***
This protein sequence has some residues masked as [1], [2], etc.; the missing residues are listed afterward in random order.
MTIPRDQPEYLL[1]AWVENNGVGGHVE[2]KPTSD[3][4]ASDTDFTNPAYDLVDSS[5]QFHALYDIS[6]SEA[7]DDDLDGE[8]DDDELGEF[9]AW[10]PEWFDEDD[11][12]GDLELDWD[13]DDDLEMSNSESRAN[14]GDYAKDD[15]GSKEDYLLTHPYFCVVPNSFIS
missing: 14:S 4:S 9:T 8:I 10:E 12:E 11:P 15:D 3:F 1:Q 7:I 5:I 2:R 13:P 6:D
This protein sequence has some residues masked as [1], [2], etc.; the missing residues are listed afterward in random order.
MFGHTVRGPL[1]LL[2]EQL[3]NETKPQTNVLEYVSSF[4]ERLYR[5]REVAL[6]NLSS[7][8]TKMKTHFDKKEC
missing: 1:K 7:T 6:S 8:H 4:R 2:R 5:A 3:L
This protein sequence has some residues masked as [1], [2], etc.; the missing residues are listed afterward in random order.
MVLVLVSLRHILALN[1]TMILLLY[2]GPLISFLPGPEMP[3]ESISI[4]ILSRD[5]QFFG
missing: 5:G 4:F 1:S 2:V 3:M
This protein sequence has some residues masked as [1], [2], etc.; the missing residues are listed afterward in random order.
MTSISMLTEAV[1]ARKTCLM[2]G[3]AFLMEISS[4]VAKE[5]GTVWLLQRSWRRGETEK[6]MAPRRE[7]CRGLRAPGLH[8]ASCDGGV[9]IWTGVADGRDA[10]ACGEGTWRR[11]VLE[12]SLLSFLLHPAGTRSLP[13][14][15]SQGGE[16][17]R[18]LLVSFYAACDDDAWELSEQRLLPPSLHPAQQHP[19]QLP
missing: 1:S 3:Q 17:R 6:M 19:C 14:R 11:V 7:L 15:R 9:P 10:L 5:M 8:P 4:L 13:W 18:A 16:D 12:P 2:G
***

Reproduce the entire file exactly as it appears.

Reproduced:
This protein sequence has some residues masked as [1], [2], etc.; the missing residues are listed afterward in random order.
MTIPRDQPEYLL[1]AWVENNGVGGHVE[2]KPTSD[3][4]ASDTDFTNPAYDLVDSS[5]QFHALYDIS[6]SEA[7]DDDLDGE[8]DDDELGEF[9]AW[10]PEWFDEDD[11][12]GDLELDWD[13]DDDLEMSNSESRAN[14]GDYAKDD[15]GSKEDYLLTHPYFCVVPNSFIS
missing: 14:S 4:S 9:T 8:I 10:E 12:E 11:P 15:D 3:F 1:Q 7:I 5:I 2:R 13:P 6:D
This protein sequence has some residues masked as [1], [2], etc.; the missing residues are listed afterward in random order.
MFGHTVRGPL[1]LL[2]EQL[3]NETKPQTNVLEYVSSF[4]ERLYR[5]REVAL[6]NLSS[7][8]TKMKTHFDKKEC
missing: 1:K 7:T 6:S 8:H 4:R 2:R 5:A 3:L
This protein sequence has some residues masked as [1], [2], etc.; the missing residues are listed afterward in random order.
MVLVLVSLRHILALN[1]TMILLLY[2]GPLISFLPGPEMP[3]ESISI[4]ILSRD[5]QFFG
missing: 5:G 4:F 1:S 2:V 3:M
This protein sequence has some residues masked as [1], [2], etc.; the missing residues are listed afterward in random order.
MTSISMLTEAV[1]ARKTCLM[2]G[3]AFLMEISS[4]VAKE[5]GTVWLLQRSWRRGETEK[6]MAPRRE[7]CRGLRAPGLH[8]ASCDGGV[9]IWTGVADGRDA[10]ACGEGTWRR[11]VLE[12]SLLSFLLHPAGTRSLP[13][14][15]SQGGE[16][17]R[18]LLVSFYAACDDDAWELSEQRLLPPSLHPAQQHP[19]QLP
missing: 1:S 3:Q 17:R 6:M 19:C 14:R 11:V 7:L 15:R 9:P 10:L 5:M 8:P 4:L 13:W 18:A 16:D 12:P 2:G